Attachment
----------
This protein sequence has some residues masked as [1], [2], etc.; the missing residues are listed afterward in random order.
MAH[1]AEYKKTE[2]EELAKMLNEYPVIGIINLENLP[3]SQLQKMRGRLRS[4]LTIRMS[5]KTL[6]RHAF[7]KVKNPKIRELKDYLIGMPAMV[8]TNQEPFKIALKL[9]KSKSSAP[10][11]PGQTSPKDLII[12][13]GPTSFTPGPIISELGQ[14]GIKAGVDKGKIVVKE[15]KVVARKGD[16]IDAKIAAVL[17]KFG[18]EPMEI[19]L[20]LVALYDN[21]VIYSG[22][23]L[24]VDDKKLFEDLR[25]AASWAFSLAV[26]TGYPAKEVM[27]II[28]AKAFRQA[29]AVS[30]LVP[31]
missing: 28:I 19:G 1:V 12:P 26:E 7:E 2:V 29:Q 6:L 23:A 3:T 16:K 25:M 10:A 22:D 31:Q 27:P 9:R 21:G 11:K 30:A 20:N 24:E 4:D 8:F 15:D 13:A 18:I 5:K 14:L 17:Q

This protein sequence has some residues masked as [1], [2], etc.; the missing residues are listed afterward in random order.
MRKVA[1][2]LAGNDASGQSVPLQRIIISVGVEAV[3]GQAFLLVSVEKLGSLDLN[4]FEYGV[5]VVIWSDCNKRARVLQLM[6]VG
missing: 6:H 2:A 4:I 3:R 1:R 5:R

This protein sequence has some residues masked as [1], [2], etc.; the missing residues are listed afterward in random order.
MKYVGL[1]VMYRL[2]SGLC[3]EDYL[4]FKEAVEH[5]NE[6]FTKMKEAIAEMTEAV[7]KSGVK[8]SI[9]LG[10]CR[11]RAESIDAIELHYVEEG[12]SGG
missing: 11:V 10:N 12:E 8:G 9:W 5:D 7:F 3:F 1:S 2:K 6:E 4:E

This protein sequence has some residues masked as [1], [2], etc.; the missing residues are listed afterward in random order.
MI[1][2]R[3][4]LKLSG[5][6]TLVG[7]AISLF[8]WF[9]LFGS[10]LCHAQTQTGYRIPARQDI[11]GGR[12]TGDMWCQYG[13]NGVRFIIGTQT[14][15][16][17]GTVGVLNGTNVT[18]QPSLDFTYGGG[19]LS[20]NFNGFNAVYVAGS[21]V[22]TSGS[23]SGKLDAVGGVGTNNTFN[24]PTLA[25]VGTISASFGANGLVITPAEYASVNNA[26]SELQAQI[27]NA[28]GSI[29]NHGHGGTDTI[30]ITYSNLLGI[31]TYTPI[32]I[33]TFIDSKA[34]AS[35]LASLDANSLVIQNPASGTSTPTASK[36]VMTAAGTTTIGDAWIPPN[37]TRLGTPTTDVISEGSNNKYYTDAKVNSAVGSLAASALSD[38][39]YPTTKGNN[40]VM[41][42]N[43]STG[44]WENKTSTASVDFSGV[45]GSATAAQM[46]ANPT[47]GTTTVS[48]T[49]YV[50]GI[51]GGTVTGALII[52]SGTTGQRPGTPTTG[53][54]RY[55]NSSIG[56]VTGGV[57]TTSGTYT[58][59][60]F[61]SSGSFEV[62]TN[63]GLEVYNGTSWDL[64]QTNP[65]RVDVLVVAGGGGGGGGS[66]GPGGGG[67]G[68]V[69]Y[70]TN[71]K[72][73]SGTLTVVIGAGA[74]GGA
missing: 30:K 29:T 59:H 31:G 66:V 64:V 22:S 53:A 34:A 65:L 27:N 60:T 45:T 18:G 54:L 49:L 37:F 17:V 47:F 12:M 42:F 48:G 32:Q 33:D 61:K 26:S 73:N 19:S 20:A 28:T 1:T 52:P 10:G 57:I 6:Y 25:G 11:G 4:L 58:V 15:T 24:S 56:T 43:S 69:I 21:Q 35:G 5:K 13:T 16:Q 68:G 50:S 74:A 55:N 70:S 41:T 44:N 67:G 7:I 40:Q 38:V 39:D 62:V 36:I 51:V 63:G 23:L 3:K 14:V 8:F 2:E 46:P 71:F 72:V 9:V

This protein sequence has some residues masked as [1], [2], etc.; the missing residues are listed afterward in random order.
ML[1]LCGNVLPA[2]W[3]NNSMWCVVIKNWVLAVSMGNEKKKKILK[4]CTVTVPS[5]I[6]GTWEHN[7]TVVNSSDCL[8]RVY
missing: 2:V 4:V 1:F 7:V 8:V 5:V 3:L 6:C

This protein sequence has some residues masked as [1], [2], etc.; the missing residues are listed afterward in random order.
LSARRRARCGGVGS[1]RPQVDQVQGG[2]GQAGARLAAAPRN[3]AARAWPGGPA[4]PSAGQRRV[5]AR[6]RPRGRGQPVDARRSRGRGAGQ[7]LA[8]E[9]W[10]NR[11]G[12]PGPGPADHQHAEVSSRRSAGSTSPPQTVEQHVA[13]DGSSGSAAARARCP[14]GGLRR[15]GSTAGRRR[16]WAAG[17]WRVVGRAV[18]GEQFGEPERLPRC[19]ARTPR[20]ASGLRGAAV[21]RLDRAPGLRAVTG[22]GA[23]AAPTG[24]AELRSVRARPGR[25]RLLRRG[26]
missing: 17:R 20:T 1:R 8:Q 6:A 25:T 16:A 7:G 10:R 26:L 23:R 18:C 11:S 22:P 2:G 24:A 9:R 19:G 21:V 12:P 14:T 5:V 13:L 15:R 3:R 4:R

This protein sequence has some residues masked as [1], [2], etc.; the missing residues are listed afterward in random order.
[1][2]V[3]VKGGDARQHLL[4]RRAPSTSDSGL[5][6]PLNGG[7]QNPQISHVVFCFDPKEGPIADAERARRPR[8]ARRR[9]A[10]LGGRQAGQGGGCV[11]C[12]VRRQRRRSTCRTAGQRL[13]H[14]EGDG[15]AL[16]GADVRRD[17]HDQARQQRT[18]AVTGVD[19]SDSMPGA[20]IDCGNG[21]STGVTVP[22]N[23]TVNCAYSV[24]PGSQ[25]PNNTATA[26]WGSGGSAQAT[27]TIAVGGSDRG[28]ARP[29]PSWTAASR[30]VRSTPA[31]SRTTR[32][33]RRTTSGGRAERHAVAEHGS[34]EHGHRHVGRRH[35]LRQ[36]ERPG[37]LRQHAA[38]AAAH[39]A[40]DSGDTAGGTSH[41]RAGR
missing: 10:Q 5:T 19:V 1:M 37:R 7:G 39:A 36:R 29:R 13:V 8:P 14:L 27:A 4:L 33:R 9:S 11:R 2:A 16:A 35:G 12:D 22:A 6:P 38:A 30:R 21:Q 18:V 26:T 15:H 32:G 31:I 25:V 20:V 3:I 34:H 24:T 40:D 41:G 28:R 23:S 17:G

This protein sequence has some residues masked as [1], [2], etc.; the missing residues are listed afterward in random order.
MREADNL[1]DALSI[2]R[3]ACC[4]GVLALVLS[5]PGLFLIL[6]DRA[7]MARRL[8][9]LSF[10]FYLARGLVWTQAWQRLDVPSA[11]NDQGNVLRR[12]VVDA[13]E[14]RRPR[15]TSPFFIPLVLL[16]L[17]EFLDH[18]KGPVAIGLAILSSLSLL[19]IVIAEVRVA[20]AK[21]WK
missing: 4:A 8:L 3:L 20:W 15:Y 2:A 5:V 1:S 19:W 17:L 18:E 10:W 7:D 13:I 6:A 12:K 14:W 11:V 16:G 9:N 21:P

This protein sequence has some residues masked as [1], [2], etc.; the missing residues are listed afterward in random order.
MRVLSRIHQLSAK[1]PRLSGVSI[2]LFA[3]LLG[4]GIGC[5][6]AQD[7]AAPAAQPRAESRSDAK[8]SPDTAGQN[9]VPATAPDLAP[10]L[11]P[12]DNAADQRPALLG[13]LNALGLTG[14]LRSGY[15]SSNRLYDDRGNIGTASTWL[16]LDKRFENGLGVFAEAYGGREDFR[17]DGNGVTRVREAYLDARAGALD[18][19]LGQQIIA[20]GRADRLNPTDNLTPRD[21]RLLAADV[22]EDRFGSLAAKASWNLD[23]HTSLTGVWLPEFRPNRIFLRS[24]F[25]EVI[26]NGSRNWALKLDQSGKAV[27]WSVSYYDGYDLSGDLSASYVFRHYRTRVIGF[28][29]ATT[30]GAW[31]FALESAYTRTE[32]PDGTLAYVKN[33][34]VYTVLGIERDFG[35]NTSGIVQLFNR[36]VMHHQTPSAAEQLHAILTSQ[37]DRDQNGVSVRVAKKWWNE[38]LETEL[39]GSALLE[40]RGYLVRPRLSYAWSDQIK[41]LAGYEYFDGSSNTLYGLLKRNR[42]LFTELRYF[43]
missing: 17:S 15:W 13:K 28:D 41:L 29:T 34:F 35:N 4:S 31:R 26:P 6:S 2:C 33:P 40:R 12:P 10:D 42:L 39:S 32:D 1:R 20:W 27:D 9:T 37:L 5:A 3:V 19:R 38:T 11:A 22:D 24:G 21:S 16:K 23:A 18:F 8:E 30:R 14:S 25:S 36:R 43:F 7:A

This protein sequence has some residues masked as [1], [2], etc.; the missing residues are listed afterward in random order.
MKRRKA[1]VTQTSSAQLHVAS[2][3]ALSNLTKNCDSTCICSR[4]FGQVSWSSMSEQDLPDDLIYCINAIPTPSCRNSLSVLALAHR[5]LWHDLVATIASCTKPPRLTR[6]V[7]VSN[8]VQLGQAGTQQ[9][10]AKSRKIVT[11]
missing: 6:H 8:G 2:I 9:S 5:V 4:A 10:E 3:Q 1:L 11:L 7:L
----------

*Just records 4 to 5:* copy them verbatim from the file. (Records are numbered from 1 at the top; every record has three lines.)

This protein sequence has some residues masked as [1], [2], etc.; the missing residues are listed afterward in random order.
MI[1][2]R[3][4]LKLSG[5][6]TLVG[7]AISLF[8]WF[9]LFGS[10]LCHAQTQTGYRIPARQDI[11]GGR[12]TGDMWCQYG[13]NGVRFIIGTQT[14][15][16][17]GTVGVLNGTNVT[18]QPSLDFTYGGG[19]LS[20]NFNGFNAVYVAGS[21]V[22]TSGS[23]SGKLDAVGGVGTNNTFN[24]PTLA[25]VGTISASFGANGLVITPAEYASVNNA[26]SELQAQI[27]NA[28]GSI[29]NHGHGGTDTI[30]ITYSNLLGI[31]TYTPI[32]I[33]TFIDSKA[34]AS[35]LASLDANSLVIQNPASGTSTPTASK[36]VMTAAGTTTIGDAWIPPN[37]TRLGTPTTDVISEGSNNKYYTDAKVNSAVGSLAASALSD[38][39]YPTTKGNN[40]VM[41][42]N[43]STG[44]WENKTSTASVDFSGV[45]GSATAAQM[46]ANPT[47]GTTTVS[48]T[49]YV[50]GI[51]GGTVTGALII[52]SGTTGQRPGTPTTG[53][54]RY[55]NSSIG[56]VTGGV[57]TTSGTYT[58][59][60]F[61]SSGSFEV[62]TN[63]GLEVYNGTSWDL[64]QTNP[65]RVDVLVVAGGGGGGGGS[66]GPGGGG[67]G[68]V[69]Y[70]TN[71]K[72][73]SGTLTVVIGAGA[74]GGA
missing: 30:K 29:T 59:H 31:G 66:V 64:V 22:S 53:A 34:A 65:L 27:N 60:T 45:T 18:G 54:L 49:L 37:F 17:V 47:F 12:M 42:F 48:G 32:Q 33:D 61:K 26:S 73:N 19:S 20:A 28:T 1:T 52:P 10:G 57:I 6:Y 25:G 11:G 4:L 58:V 15:T 24:S 56:T 43:S 69:I 21:Q 35:G 5:K 13:T 16:Q 68:G 50:S 74:A 55:N 70:S 41:T 44:N 67:G 7:I 40:Q 38:V 39:D 62:V 36:I 51:V 63:G 23:L 3:K 14:V 8:F 2:E 46:P 71:F 72:V 9:V

This protein sequence has some residues masked as [1], [2], etc.; the missing residues are listed afterward in random order.
ML[1]LCGNVLPA[2]W[3]NNSMWCVVIKNWVLAVSMGNEKKKKILK[4]CTVTVPS[5]I[6]GTWEHN[7]TVVNSSDCL[8]RVY
missing: 2:V 4:V 1:F 7:V 8:V 5:V 3:L 6:C